Selected relevant data for this assessment was extracted from the overall IQCare database and transferred into a new dataset for analysis. Our extracted dataset included all eligible ART patients who had started ART between January 2010 and March 2012. We did not include patients with treatment start before January 2010, because standard ART procedures were not always comparable at earlier times. Followup data was available until March 2013, allowing ART progress followup (including death or LTFU) until the primary endpoint of 12 months after ART initiation in all patients.

To assure comparability among patients, we excluded data of ART patients <18 years of age, as well as patients who were pregnant at enrolment in the ART clinic, as those received antiretroviral drugs in ANC services. Female patients who had already started ART, but got pregnant at a later point in the follow-up period however remained in the cohort, because they continued to receive ART within the ART clinic.

Available information was evaluated at three points in time: enrolment/ART start (baseline data on sociodemographic, economic and clinical background), and follow-up visits after 6 and 12 months measuring ART progress parameters including CD4-cell count, weight development, emergence of opportunistic infections (OIs), and adherence levels. Adherence levels were indicated in percentage categories of: >95%, 75%-95%, and <75% based on patients´ selfreported correct pill intake in the past month.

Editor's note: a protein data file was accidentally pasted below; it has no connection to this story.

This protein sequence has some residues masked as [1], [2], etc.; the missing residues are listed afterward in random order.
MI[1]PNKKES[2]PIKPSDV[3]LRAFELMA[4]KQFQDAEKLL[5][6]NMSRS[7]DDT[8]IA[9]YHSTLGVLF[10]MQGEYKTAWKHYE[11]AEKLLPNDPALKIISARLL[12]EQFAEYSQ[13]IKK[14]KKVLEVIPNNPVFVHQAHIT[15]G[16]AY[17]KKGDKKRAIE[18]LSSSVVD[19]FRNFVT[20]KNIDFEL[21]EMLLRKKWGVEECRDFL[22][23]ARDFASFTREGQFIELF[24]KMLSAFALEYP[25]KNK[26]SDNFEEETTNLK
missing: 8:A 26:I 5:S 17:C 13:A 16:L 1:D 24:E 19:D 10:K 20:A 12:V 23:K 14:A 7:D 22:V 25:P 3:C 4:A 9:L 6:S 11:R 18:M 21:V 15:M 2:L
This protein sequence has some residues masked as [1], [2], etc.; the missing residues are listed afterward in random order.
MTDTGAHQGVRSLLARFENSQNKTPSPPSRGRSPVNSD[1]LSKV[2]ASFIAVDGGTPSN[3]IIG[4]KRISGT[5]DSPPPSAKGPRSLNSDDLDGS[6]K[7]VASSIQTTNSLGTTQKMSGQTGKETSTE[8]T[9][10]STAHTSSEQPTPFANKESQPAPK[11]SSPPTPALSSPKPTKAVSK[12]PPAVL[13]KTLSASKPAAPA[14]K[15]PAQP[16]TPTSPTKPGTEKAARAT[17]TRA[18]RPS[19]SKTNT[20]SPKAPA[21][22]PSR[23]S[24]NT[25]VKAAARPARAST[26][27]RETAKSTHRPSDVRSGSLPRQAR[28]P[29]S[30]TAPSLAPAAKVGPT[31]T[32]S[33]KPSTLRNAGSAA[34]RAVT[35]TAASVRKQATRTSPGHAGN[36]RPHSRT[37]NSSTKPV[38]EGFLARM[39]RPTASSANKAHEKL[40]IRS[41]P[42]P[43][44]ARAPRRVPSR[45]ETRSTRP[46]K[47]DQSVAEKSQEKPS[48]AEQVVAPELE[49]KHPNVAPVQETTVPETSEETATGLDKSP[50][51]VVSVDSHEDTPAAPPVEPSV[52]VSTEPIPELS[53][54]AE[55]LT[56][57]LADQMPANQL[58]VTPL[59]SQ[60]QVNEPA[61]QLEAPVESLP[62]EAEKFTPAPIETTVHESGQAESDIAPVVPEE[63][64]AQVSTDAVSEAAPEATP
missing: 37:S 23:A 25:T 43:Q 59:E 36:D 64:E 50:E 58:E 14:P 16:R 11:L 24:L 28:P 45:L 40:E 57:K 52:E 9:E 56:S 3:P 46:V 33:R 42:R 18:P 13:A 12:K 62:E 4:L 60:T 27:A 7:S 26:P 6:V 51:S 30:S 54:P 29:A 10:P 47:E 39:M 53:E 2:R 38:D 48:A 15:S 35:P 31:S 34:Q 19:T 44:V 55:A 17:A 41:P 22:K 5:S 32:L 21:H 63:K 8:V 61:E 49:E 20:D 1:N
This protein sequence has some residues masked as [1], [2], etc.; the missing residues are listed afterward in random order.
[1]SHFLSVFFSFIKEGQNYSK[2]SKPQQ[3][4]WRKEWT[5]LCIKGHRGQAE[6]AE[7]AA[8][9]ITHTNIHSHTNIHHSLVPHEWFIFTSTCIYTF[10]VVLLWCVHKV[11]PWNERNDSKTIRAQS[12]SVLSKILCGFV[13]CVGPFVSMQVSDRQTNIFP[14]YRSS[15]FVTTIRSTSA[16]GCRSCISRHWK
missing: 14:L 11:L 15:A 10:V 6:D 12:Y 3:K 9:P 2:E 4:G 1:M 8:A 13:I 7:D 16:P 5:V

Primary outcome indicator was 12 months ART retention (alive and active in programme). In patients not meeting ART retention, we looked for differences between confirmed death cases and cases LTFU for unknown reason (including factors like unreported death, treatment delay >3 months, and treatment exit).

For data analysis, the extracted dataset was transferred into PASW 18. We performed descriptive analysis for baseline data and differentiated by sex using Chi2 or Fisher´s Exact test and Mann-Whitney-U test for metric variables. To check for differences at two points in time in paired samples, Wilcoxon Sign Ranks test was used. Odds ratios (ORs) were calculated to identify risk factors for ART retention. For multivariate analysis, variables showing significant influence in univariate analysis were included into logistic regression to calculate adjusted odds ratios (AORs).

The data used in this study had been collected for the purpose of routine programme evaluation on behalf of Virika Hospital and the UCMB. Retrospective analysis of the data for operational research was approved by Virika Hospital board, the UCMB and Futures Group/ AIDS Relief Uganda. All data was processed strictly anonymously and treated confidential.